CLARO CORDERO JR, JONES LANG LA SALLE RESEARCH HEAD: We think the incident was an isolated one. Nobody wanted it to happen. Ayala made sure that after the incident, they will rectify the situation. They will submit their developments to the relevant authorities. And I think that shows the way Ayala, the way they wanna handle it, they wanna be transparent of it as well.

Cordero says the Ayala group remains a preferred developer despite the incident.

CLARO CORDERO JR, JONES LANG LA SALLE RESEARCH HEAD: It is still a preferred brand. It is still a preferred developer because the amount of goodwill that they developed over the years is very hard to destroy through just one isolated incident. If we see that kind of incident happening every month, or in succession in all their developments, then that is the time we can have doubts on the quality of Ayala developments.

Story 9: WORLD BANK: PH TO GROW 7% IN 2013
The World Bank says the Philippines will grow at a faster pace in 2013 and 2014, as it estimates other economies in the region to slow down.
In its East Asia Pacific Economic Update released Monday, the World Bank says it expects the Philippines to grow at 7% in 2013, and 6.7% in 2014.
This is higher than its April forecasts of 6.2% for 2013, and 6.4% for 2014.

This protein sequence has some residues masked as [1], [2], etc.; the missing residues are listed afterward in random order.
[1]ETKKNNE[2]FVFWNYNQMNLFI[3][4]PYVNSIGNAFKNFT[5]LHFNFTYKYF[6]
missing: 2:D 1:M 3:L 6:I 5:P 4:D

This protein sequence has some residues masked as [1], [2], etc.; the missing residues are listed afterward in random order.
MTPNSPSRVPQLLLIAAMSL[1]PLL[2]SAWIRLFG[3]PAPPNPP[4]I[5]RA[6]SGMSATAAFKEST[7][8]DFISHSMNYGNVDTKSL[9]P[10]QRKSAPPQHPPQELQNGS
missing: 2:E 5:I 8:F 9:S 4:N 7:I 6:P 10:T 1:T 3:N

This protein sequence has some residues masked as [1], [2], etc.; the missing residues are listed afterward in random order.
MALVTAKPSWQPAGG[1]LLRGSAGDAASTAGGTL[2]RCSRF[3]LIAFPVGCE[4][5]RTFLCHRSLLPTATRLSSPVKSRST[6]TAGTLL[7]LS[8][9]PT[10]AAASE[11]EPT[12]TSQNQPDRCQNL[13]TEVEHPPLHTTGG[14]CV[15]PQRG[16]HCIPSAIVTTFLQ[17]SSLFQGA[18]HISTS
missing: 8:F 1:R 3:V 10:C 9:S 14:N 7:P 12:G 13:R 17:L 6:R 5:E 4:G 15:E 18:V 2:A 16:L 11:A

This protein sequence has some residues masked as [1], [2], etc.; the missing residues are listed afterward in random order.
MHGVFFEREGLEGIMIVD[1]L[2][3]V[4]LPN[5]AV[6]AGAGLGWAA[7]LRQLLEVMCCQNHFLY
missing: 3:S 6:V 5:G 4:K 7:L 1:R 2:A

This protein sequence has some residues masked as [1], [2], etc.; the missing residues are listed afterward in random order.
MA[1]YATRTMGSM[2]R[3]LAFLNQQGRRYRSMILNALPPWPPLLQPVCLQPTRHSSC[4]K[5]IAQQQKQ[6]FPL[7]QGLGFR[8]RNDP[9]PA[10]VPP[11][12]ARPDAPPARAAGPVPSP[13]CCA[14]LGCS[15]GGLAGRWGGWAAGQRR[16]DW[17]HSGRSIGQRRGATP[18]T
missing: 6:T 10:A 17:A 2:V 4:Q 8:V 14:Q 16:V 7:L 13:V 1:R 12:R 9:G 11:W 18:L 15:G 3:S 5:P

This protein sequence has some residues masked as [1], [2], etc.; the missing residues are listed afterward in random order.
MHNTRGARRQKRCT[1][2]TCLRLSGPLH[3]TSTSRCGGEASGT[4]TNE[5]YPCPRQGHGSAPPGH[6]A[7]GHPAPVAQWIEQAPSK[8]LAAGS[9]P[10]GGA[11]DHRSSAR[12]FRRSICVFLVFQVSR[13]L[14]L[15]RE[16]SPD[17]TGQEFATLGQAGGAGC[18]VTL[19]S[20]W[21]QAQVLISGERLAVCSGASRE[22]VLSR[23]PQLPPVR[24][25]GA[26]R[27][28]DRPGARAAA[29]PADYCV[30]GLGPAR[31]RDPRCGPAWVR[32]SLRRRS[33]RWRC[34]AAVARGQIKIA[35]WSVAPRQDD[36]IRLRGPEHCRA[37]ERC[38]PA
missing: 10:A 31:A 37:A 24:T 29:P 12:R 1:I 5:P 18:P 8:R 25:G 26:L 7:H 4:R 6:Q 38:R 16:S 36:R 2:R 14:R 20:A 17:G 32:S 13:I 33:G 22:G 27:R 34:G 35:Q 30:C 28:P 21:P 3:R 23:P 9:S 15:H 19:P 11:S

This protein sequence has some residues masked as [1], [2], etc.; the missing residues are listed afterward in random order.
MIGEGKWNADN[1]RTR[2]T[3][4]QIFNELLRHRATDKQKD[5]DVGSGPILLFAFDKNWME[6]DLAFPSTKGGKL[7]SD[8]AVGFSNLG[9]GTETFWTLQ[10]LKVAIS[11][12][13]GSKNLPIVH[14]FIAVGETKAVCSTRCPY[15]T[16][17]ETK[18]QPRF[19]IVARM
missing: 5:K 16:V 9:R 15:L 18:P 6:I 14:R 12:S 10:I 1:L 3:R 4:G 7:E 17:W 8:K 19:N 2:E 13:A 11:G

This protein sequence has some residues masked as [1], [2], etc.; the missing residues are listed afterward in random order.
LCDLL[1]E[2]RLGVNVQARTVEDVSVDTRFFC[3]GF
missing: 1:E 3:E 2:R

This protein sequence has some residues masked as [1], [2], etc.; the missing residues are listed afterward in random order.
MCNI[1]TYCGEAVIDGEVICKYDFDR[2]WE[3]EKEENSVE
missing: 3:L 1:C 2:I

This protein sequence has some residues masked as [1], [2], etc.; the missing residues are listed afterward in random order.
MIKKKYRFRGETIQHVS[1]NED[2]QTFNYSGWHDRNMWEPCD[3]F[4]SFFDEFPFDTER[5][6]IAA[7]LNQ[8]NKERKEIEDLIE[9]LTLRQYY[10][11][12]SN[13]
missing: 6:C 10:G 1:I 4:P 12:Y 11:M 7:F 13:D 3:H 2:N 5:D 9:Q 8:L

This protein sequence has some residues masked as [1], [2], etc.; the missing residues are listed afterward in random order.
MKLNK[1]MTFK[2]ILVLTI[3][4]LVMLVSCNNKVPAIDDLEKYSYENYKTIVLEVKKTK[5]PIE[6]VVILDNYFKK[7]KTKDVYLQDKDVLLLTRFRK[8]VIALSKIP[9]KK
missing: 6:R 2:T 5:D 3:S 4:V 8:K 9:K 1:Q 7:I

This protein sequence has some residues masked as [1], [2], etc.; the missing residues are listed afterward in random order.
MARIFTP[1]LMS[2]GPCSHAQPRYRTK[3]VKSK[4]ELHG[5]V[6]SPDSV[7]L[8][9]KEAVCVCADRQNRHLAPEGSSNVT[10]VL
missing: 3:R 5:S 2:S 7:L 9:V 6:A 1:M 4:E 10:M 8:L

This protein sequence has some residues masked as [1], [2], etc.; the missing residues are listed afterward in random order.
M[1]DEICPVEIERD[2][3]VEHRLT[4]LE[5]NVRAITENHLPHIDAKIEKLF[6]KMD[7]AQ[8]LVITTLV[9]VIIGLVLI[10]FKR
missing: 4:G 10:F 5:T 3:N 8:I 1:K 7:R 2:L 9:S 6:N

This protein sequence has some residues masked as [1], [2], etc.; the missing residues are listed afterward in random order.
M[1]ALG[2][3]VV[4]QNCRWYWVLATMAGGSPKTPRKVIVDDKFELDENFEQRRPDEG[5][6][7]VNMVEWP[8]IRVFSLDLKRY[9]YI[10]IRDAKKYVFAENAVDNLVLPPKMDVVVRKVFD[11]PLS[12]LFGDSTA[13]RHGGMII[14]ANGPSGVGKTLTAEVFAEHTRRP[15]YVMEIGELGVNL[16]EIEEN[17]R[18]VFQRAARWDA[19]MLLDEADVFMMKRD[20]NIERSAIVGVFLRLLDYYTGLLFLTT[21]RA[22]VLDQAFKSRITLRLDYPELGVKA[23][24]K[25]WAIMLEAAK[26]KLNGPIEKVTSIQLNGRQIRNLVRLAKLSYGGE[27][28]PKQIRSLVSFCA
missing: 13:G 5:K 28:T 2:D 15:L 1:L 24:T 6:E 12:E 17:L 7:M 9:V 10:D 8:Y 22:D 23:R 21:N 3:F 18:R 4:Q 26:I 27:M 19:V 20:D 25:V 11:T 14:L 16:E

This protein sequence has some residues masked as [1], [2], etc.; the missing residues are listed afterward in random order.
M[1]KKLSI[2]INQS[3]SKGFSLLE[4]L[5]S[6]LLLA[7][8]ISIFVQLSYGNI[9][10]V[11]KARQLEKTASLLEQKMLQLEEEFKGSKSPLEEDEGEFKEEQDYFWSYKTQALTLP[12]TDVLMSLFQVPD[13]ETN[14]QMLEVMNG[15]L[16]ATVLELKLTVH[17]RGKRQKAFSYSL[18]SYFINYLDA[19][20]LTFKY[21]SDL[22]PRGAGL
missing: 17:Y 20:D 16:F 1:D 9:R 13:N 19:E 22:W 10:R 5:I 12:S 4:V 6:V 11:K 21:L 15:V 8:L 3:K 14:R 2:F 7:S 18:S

But World Bank economist Rogier van den Brink says the Philippines’ growth has yet to translate to poverty reduction.
He says key job generating sectors agriculture and manufacturing need to be developed.
The World Bank also expects developing Asia to grow 7.1% in 2013, and 7.2% in 2014.

Story 10: THE wRap: YOUR WORLD IN ONE READ
At number 6, Experts destroy missile warheads, aerial bombs and chemical mixing equipment on the first day of a campaign to eliminate Syria's chemical weapons.
Syrian personnel destroy the weapons under the supervision of international disarmament experts.
The operation is under the terms of a UN Security Council resolution.
The team will dispose an estimated 1,000 tons of the sarin gas, mustard gas and other banned arms at dozens of sites in Syria by mid-2014.

At number 7, At least 50 people are killed in clashes between Islamists and police in Egypt on Sunday as thousands of the military's supporters mark the anniversary of the 1973 Arab-Israeli war.
Loyalists of deposed president Mohamed Morsi try to converge in Cairo when police confronted them.

And at number 9, China hires two million people to keep tabs on citizens' Internet use in a rare glimpse into the secret world of Beijing's online surveillance operation.
The Beijing News reports many of the employees do keyword searches to monitor the millions of messages posted daily on popular websites.
The newspaper says the "web police" are employed by the government's propaganda arm and by commercial sites.